Air Travel Across U.S. Thrown into Chaos after Computer Outage
By MICHELLE CHAPMAN AP Business Writer
U.S. air travel was grounded for hours Wednesday morning by a cascading outage in a government system that delayed or cancelled thousands of flights.
The White House initially said that there was no evidence of a cyberattack behind the outage that ruined travel plans for millions of passengers. President Biden said Wednesday morning that he’s directed the Department of Transportation to investigate.
A order to ground all departing flights by the Federal Aviation Administration was lifted, but there are already 1,000 flight cancellations and more than 7,000 delayed flights. That number was expected to grow as the air travel network comes back to life throughout the day.
More than 21,000 flights were scheduled to take off in the U.S. today, mostly domestic trips, and about 1,840 international flights expected to fly to the U.S., according to aviation data firm Cirium.
Some medical flights can get clearance and the outage is not impacting any military operations or mobility.
Early Wednesday, flights for the U.S. military’s Air Mobility Command had not been impacted, said Air Force Col. Damien Pickart, a spokesman for Air Mobility Command is responsible for all the troop movement and supply flights, such as the C-17s that carry the president’s motorcade vehicles when he travels, but also all the flights that transport troops from one base to another. Air Mobility Command was working with the FAA on the issue.
President Joe Biden addressed the FAA issue Wednesday before leaving the White House to accompany his wife to a medical procedure at Walter Reed National Military Medical Center outside of Washington. He said he had just been briefed by Transportation Secretary Pete Buttigieg, who told him they still had not identified what went wrong.
“I just spoke to Buttigieg. They don’t know what the cause is. But I was on the phone with him about 10 minutes,” Biden said. “I told him to report directly to me when they find out. Air traffic can still land safely, just not take off right now. We don’t know what the cause of it is.”
Buttigieg said in a tweet that he is in touch with the FAA and monitoring the situation.
The FBI did not immediately respond to a request seeking comment.
Julia Macpherson was on a United Airlines flight from Sydney, Australia, to Los Angeles on Wednesday when she learned of possible delays.
“As I was up in the air I got news from my friend who was also traveling overseas that there was a power outage,” said Macpherson, who was returning to Florida from Hobart, Tasmania. Once she lands in Los Angeles, she still has a connection in Denver on her flight to Jacksonville, Florida.
She said there have been no announcements on the flight about the FAA issue.
Macpherson said she had already experienced a delay in her travels because her original flight from Melbourne to San Francisco was canceled and she rebooked a flight from Sydney to Los Angeles.
The FAA is working to restore what is known as the Notice to Air Missions System.
Before commencing a flight, pilots are required to consult NOTAMs, or Notices to Air Missions, which list potential adverse impacts on flights, from runway construction to the potential for icing. The system used to be telephone-based, with pilots calling dedicated flight service stations for the information, but has now moved online.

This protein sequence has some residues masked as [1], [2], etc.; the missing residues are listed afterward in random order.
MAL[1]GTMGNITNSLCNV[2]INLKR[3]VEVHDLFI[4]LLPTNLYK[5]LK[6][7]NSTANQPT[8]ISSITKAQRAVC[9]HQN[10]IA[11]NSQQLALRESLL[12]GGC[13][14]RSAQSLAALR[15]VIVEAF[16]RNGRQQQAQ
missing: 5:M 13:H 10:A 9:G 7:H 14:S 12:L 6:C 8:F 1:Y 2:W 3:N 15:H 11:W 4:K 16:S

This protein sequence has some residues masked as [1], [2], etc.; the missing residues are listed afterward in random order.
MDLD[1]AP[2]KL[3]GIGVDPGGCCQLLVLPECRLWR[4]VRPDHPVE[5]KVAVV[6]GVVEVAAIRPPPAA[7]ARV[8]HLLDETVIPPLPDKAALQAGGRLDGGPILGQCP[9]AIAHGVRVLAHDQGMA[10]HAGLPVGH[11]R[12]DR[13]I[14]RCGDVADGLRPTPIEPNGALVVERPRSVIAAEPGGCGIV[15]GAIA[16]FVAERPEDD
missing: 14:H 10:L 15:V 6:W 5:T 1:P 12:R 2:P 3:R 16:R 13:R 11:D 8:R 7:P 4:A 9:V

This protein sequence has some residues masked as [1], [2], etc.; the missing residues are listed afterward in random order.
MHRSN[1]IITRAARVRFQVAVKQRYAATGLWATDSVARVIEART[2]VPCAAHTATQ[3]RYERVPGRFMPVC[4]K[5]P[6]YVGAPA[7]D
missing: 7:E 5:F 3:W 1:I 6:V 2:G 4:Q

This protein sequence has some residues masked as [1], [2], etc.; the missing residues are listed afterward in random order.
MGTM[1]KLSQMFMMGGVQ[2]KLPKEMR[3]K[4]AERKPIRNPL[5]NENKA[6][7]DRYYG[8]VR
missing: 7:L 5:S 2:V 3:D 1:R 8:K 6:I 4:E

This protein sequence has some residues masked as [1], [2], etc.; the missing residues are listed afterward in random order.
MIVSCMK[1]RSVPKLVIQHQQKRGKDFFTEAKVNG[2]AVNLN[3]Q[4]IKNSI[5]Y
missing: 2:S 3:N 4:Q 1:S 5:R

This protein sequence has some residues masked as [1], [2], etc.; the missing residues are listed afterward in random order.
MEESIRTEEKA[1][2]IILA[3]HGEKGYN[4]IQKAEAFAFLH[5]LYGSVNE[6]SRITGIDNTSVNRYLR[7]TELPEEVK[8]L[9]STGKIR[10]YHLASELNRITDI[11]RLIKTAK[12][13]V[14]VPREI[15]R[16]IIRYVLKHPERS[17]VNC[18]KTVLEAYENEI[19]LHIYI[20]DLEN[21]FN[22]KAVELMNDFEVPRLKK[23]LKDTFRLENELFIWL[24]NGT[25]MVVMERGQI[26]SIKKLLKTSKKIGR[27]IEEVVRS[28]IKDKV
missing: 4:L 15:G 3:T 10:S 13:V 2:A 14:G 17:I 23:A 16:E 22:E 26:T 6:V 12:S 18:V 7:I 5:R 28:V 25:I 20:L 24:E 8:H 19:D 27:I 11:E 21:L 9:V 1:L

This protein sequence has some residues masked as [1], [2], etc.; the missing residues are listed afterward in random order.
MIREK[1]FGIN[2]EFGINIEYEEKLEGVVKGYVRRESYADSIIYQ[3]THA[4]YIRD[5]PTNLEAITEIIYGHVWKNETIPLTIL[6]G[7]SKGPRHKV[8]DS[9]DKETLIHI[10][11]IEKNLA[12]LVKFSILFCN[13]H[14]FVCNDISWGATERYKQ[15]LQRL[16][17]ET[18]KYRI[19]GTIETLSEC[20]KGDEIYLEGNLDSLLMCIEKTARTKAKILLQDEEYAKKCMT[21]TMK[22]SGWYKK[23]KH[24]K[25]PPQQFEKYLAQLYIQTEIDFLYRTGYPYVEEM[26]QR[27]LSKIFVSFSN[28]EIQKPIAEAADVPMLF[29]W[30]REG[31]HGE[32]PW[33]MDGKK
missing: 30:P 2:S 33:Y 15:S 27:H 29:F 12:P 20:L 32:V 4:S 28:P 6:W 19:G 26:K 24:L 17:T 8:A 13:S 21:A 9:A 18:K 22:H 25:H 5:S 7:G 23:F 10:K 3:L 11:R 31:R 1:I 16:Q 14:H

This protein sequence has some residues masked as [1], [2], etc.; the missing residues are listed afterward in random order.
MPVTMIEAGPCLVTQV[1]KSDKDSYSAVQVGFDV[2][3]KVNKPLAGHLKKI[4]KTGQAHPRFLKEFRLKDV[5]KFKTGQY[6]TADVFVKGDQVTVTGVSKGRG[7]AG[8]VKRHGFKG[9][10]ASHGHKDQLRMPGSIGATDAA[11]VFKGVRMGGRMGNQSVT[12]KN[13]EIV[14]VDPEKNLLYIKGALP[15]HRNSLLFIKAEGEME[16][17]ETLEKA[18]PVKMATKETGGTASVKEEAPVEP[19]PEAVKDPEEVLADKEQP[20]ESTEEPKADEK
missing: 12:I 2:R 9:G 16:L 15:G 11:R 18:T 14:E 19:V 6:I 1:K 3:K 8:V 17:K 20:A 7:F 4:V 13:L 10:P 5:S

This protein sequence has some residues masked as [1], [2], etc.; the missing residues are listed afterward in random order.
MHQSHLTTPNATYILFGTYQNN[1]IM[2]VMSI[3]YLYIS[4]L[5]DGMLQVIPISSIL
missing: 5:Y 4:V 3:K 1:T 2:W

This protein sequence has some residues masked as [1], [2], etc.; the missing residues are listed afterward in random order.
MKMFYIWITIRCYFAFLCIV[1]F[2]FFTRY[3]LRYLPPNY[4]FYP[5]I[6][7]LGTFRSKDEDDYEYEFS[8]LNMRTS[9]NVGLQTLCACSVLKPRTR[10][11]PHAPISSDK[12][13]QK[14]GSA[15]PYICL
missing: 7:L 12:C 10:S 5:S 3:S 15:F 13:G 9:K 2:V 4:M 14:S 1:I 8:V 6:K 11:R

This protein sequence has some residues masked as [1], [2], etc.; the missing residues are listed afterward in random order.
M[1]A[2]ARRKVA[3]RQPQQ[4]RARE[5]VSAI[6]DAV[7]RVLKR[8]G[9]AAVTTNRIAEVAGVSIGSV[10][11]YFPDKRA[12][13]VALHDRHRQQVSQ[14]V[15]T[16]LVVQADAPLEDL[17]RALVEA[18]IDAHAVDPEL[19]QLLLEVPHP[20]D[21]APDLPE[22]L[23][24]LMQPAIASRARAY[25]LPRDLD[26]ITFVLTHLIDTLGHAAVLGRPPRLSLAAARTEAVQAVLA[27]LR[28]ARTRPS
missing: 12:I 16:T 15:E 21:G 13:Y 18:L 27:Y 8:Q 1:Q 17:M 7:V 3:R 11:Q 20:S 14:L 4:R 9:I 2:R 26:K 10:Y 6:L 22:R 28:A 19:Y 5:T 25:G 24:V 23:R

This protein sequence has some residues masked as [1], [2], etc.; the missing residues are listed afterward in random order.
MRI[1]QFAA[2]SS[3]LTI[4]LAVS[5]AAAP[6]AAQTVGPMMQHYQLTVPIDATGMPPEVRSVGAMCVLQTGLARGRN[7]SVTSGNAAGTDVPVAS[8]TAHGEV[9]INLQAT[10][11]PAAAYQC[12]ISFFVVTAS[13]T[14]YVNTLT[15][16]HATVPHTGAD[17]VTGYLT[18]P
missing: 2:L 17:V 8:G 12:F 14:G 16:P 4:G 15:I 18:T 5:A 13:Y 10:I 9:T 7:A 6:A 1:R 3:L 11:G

Breakdowns in the NOTAM system appear to be rare.
“I don’t ever remember the NOTAM system going down like this. I’ve been flying 53 years,” said John Cox, a former airline pilot and now an aviation-safety consultant.
According FAA advisories, the NOTAM system failed at 8:28 p.m. Eastern on Tuesday preventing new or amended notices from being distributed to pilots. The FAA resorted to a telephone hotline in an effort to keep departures flying overnight, but as daytime traffic picked up it overwhelmed the telephone backup system.
Air Force spokeswoman Ann Stefanek said the U.S. military flights were not impacted because the military has its own NOTAMS system separate from the FAA system and the military’s system was not affected by the outage.
European flights into the U.S. appeared to be largely unaffected.
Irish carrier Aer Lingus said services to the U.S. continue, and Dublin Airport’s website showed that its flights to Newark, Boston, Chicago and Los Angeles were running on schedule.
“Aer Lingus plan to operate all transatlantic flights as scheduled today,” the carrier said in a prepared statement. “We will continue to monitor but we do not anticipate any disruption to our services arising from the technical issue in the United States.”
This is just the latest headache for travelers in the U.S. who faced flight cancellations over the holidays amid winter storms and a breakdown with staffing technology at Southwest Airlines. They also ran into long lines, lost baggage, and cancellations and delays over the summer as travel demand roared back from the COVID-19 pandemic and ran into staffing cutbacks at airports and airlines in the U.S. and Europe.
The FAA said that it would provide frequent updates as it made progress.
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“The @FAANews is experiencing technical issues this morning resulting in grounded flights nationwide including at #FlyMGM. Please check directly with your airline for the latest information about your flight schedule.” https://t.co/VOffz1N3gD
— Montgomery Regional Airport (@flymgm) January 11, 2023